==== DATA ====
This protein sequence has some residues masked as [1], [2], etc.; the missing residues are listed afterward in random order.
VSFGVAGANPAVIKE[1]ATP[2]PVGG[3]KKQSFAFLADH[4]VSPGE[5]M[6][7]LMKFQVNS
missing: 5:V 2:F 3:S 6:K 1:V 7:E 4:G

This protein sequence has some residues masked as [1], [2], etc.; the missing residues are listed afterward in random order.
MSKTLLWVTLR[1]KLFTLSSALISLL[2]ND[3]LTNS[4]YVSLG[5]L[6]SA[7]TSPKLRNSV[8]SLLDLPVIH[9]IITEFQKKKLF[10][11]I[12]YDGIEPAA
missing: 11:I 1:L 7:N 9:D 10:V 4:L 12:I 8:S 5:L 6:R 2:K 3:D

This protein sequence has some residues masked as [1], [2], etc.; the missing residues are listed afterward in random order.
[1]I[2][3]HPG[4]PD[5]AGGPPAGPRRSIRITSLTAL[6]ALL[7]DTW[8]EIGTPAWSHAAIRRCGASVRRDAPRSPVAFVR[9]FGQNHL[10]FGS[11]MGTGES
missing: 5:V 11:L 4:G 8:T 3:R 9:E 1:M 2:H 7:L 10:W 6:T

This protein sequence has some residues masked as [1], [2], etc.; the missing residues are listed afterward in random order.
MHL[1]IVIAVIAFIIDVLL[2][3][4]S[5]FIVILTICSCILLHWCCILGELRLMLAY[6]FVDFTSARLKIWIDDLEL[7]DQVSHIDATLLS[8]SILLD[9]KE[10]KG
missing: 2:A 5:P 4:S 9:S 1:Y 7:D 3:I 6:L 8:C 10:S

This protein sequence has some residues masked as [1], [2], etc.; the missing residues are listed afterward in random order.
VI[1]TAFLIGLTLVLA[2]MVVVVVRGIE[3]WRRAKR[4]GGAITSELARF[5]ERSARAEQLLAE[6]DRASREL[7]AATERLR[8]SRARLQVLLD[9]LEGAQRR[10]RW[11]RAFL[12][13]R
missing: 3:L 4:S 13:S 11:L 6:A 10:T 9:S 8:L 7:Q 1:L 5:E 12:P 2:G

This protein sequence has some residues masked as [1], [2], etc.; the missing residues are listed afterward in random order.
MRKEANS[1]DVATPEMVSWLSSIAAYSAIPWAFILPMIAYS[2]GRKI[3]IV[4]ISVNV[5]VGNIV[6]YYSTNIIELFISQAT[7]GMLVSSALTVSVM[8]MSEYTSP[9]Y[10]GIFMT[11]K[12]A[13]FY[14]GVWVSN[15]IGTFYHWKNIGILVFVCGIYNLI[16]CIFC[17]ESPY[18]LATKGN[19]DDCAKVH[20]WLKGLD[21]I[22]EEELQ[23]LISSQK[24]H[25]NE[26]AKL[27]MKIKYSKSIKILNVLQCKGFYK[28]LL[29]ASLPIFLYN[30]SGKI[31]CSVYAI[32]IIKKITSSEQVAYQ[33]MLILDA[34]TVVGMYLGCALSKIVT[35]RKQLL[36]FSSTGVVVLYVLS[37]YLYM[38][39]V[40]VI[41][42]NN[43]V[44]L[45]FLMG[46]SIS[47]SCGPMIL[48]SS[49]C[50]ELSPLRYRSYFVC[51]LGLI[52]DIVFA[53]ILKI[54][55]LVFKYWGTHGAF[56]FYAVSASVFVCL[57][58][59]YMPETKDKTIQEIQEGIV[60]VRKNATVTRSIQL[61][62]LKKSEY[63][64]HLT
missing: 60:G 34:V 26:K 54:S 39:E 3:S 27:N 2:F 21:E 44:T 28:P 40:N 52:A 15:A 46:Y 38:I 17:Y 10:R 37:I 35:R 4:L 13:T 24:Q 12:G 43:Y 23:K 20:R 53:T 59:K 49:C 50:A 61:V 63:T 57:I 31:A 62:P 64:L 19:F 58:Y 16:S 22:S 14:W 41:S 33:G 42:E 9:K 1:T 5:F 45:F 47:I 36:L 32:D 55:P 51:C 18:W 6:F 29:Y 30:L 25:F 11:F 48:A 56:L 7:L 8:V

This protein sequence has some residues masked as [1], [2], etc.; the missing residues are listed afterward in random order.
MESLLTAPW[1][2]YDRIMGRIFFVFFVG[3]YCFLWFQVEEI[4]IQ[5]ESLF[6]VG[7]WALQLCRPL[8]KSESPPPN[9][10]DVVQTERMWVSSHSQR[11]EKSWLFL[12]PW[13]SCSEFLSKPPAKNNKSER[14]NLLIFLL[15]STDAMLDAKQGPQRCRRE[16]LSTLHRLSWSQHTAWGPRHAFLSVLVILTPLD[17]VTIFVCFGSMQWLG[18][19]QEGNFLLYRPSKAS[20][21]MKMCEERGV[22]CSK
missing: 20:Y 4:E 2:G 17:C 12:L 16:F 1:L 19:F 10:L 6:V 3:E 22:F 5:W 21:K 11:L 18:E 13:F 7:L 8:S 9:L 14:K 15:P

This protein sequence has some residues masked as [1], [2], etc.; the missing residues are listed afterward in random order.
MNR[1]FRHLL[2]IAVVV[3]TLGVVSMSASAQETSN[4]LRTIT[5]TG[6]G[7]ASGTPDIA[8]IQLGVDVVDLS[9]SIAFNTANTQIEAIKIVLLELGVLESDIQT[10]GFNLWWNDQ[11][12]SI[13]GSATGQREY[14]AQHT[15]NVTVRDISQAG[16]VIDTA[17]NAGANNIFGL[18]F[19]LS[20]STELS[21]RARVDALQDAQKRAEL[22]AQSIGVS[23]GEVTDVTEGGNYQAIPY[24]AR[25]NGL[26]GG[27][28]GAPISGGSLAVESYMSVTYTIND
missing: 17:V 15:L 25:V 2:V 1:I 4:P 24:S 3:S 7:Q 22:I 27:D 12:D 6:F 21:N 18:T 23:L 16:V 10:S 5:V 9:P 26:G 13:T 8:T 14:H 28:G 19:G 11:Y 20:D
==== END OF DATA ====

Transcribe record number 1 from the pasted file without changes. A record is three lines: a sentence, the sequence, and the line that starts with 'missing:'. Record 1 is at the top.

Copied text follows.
This protein sequence has some residues masked as [1], [2], etc.; the missing residues are listed afterward in random order.
VSFGVAGANPAVIKE[1]ATP[2]PVGG[3]KKQSFAFLADH[4]VSPGE[5]M[6][7]LMKFQVNS
missing: 5:V 2:F 3:S 6:K 1:V 7:E 4:G